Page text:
Former Vogue editor-in-chief Jul­iet Ashworth buys Byron building project

Former Vogue editor-in-chief Jul­iet Ashworth buys Byron building project
Former Vogue editor-in-chief Jul­iet Ashworth buys Byron building project

Former Vogue editor-in-chief Jul­iet Ashworth and her business ­partner Rick Whalley have bought a tin shack high in the Byron Bay ­hinterland.

The couple, who run the Sydney-based hotel interior design practice CHADA, snapped up the building opportunity at Eureka for $860,000.

Former Vogue editor-in-chief Jul­iet Ashworth buys Byron building project

The 1.7 hectare property was on the market for the first time in three ­decades through Scott Harvey Real Estate Brooklet agent Sonia Jervis.

Set adjacent to the picturesque Eureka Anglican Church, the property has views over the hinterland ­including the Nightcap Ranges and Minyon Falls.

Former Vogue editor-in-chief Jul­iet Ashworth buys Byron building project

Jervis, who had an $895,000 ­asking price, advised in the sale ­marketing that it had tourist development potential.

Ashworth would know plenty on that front as she’s an award-winning hotel designer.

She has also been the judge on Channel 7’s Instant Hotel, starring alongside interior designer Laurence Llewelyn-Bowen.

The show, hosted by Luke Jacobz, puts the spotlight on the growing worldwide trend of homeowners renting out their properties as holiday accommodation.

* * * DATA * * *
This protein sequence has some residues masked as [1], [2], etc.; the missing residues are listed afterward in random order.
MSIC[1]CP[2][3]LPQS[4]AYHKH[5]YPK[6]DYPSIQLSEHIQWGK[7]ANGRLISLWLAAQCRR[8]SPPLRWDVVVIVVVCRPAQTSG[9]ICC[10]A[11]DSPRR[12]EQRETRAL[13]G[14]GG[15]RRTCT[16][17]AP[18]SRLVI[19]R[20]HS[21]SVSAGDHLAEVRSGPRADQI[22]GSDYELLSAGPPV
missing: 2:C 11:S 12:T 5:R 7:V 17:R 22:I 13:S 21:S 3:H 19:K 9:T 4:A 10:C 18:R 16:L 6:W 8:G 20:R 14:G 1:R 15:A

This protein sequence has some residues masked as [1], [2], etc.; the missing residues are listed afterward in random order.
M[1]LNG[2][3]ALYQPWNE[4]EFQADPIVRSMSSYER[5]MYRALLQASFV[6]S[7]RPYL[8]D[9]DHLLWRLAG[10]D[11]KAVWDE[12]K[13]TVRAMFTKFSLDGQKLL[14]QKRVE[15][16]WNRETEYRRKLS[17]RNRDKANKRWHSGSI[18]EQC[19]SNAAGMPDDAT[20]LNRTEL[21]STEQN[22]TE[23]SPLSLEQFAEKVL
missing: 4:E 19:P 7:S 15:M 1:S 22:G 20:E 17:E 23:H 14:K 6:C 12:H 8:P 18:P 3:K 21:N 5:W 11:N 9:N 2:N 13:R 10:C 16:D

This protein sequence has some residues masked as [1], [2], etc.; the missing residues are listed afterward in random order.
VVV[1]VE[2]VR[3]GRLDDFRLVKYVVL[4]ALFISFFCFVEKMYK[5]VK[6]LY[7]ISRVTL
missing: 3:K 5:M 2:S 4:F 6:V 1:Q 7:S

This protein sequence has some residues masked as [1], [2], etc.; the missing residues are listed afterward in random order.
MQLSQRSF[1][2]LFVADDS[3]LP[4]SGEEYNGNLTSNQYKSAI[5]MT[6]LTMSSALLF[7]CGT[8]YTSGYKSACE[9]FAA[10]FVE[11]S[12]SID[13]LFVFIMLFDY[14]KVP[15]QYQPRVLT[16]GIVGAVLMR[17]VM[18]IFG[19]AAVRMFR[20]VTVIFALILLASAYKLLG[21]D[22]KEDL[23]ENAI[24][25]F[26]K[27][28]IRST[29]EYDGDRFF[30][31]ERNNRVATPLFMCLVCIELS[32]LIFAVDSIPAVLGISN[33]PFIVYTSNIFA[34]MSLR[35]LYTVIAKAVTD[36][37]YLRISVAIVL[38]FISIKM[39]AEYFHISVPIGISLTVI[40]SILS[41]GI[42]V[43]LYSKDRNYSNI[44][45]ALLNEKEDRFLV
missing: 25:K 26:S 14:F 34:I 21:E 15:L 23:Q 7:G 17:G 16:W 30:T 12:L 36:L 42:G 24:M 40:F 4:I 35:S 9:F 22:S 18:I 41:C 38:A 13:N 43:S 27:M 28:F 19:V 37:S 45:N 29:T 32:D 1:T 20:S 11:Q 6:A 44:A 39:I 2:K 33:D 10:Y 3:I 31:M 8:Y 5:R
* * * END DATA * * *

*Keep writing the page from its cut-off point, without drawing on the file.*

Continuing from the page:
Its second series is set to be aired on Netflix later this month, although one television critic suggested that Instant Hotel presented a fairly banal look at B&Bs.

“It’s basically the televisual equivalent of a three-star Tripadvisor ­review,” the lounge-chair critic said.

Founded in 2000, Ashworth’s ­interior architecture practice specialising in luxury hotels has undertaken 110 projects, most recently the Bangladesh Intercontinental.

Locally the Chippendale-based firm has done Crown Group’s Skye Suites at Infinity, Green Square and the Williams Inglis Hotel at Warwick Farm.

Ashworth has also managed to renovate her Darling Point garden apartment in the Clooncorrick, the 1880s Victorian Gothic mansion that was designed by architect John ­Horbury Hunt.

She paid $2.7 million for the three-bedroom unit in 2014 followed by a $150,000 renovation when the floor plan was reconfigured, turning it into a two-bedroom apartment.

It was 1998 when publishing executive Peter Gaunt appointed the Brighton, UK-born Ashworth to the top job at Conde Nast’s Vogue, ­replacing Marion Hume.

Ashworth departed just nine months later when Gaunt’s replacement, Robyn Holt, appointed Kirstie Clements, in the week prior to the magazine’s 40th birthday party.

This article was first published in the Sunday Telegraph. 

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